By Liza Moskowitz, MHWOW Program Manager

I have been recently fascinated by everyone’s obsession with the Netflix series, “Tidying Up with Marie Kondo.” Instagram stories of beautifully folded t-shirt drawers and Kondo-isms on letter boards have been everywhere. If you don’t know what I’m talking about (have you been living under a rock?), watch this and read this. I haven’t gone through the process myself as my closet and bookshelves are still overflowing, but my love of pop culture and Judaism collided when I realized the similarities between the recent trend and Judaism’s thousands-year old Passover tradition of bedikat chametz and be’ur chametz, finding and burning of chametz.

Rabbi Benjamin Shalva had the same thoughts in his April 2015 Wall Street Journal article, “What Passover can teach you about getting rid of clutter and finding joy.” (You feel pretty smart when you have the same idea as a WSJ-published rabbi.) Shalva writes that Jews approach the art of spring cleaning with the same methodicalness and intent as Kondo.

Whether we realize it or not, we ask every year, “Does chametz spark joy?” We transport ourselves back to Egypt, fleeing to freedom. Freedom sparked joy. Leaving enough time for the bread to leaven did not. By ridding ourselves and our homes of chametz, we bring ourselves into our own exodus, closer to our ancestors, and the joyful miracle of freedom from thousands of years ago.

Other than removing all my favorite carbs, Passover is also a time to tidy up our calendars, freeing ourselves from the enslavement of multitasking and complicated lives. Passover freedom should not only be defined as freedom from Pharoah but also freedom from oppressive schedules. There is a reason why the seder is a long elaborate meal filled with 4 cups of wine, a food-induced coma, and a pillow to lean on. We tell the story of being freed from Egypt while we are present in the moment, dinging cell phones, and the 24-hour news cycle. Can you say #relaxationstation?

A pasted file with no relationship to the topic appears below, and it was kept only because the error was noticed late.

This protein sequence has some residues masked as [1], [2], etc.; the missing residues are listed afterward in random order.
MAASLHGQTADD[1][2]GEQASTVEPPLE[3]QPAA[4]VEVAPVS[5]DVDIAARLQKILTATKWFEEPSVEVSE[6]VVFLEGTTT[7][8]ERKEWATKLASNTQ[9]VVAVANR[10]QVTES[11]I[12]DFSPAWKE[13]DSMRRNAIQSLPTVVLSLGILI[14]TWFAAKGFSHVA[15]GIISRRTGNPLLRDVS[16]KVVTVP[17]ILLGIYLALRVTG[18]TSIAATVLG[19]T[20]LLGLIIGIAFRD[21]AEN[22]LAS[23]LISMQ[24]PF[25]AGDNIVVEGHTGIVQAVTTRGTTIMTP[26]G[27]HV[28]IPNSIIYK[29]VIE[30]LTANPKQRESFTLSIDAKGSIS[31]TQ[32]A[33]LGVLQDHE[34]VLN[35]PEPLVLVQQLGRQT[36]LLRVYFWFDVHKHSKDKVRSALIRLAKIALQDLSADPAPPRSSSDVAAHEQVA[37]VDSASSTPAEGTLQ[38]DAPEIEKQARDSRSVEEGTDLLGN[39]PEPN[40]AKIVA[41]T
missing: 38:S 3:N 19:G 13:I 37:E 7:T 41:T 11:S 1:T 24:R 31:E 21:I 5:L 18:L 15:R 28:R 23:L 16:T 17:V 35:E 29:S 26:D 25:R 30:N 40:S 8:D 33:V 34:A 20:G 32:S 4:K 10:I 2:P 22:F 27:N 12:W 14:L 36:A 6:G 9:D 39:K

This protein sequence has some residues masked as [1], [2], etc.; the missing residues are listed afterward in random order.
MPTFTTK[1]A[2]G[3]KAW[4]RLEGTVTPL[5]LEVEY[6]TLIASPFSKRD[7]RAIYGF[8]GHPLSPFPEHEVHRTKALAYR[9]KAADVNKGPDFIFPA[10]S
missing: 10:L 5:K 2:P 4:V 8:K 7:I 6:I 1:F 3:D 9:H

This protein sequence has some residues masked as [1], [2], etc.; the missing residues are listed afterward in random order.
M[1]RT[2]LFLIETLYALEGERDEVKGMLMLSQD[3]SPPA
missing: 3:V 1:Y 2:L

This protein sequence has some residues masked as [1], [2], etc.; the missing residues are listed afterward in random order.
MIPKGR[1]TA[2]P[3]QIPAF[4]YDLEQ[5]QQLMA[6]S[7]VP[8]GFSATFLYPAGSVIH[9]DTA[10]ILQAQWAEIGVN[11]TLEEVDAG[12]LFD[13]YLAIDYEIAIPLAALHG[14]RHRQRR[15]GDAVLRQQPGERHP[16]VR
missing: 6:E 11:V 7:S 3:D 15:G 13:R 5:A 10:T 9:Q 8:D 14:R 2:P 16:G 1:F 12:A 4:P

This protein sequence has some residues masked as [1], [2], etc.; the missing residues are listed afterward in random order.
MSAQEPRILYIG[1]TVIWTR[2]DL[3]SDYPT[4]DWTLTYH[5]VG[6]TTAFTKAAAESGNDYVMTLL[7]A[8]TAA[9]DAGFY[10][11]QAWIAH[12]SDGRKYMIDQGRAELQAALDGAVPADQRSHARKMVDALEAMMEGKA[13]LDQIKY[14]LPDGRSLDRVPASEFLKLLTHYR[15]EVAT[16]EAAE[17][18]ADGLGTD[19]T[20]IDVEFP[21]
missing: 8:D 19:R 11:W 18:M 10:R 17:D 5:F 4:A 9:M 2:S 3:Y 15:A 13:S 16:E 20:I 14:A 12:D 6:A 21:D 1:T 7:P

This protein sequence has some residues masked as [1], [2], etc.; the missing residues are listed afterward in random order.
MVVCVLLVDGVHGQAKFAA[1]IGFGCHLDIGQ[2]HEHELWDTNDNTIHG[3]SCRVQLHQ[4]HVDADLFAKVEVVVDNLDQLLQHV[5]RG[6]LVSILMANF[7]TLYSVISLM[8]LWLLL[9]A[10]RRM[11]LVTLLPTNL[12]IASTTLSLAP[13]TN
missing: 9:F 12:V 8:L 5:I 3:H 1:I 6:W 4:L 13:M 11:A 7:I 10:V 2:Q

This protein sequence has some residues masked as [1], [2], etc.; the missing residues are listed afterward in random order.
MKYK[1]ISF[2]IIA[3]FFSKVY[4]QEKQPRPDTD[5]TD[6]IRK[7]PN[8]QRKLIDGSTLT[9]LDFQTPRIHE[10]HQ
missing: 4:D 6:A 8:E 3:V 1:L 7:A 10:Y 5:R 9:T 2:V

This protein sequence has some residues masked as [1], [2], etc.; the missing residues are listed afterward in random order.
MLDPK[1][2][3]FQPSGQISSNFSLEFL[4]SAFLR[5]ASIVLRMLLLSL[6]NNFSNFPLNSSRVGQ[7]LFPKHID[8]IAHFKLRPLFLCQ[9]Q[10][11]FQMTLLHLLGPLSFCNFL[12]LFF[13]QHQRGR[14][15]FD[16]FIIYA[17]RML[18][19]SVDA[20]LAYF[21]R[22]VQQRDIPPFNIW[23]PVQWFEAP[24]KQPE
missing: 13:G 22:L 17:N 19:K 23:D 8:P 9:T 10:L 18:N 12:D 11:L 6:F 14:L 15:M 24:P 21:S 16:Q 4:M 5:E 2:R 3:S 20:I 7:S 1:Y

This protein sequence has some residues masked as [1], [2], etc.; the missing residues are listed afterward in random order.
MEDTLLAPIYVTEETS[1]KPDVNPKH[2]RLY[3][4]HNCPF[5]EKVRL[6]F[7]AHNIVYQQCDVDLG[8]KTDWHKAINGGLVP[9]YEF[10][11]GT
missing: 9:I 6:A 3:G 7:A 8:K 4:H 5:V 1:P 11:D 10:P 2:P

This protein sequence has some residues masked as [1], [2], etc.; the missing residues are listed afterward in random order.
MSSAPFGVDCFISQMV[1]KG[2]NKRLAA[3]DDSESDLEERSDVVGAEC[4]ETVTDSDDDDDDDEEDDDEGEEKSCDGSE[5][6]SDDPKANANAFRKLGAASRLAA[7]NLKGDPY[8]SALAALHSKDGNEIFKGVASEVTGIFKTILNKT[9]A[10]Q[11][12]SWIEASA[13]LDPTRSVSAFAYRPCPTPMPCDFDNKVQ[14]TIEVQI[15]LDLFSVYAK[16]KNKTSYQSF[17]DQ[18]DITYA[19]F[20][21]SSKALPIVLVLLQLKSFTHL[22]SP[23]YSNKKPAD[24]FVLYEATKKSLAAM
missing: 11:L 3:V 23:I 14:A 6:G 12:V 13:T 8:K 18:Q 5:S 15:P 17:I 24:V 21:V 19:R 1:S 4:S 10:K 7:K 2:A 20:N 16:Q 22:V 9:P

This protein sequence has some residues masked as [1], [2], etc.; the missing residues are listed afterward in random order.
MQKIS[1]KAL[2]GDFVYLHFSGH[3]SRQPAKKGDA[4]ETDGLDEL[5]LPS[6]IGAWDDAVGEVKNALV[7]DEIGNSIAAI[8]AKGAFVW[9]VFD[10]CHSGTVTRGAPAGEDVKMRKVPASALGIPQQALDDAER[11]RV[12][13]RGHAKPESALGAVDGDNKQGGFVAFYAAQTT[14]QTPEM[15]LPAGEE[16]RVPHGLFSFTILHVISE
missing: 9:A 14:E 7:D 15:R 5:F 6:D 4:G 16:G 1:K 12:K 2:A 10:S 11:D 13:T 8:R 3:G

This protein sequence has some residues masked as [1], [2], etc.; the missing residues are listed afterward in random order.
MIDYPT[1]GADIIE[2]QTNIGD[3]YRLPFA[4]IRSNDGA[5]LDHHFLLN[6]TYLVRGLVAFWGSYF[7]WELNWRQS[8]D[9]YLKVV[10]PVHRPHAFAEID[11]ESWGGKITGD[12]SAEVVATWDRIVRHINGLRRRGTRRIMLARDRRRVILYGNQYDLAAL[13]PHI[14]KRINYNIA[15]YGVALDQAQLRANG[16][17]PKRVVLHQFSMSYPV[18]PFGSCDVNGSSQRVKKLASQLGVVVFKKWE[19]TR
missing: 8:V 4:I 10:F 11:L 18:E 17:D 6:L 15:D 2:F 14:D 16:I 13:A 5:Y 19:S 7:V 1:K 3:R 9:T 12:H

This Passover, extend that feeling beyond the table and free yourself from being the burnout generation. Ask yourself, “Does this meeting/e-mail/appointment/extra extracurricular activity spark joy?” If the answer is no, you know what to do. Burn the chametz and those unnecessary obligations. You might find that you didn’t even know you were in your own personal Egypt.  

Passover comes once a year because we need it. We need the reminder to clean up our homes and lives to fill our space with as much joy as Miriam breaking into song upon crossing the Red Sea. What sparks joy is different for each of us, and as we collectively move towards a more joyful world, we bring freedom to all.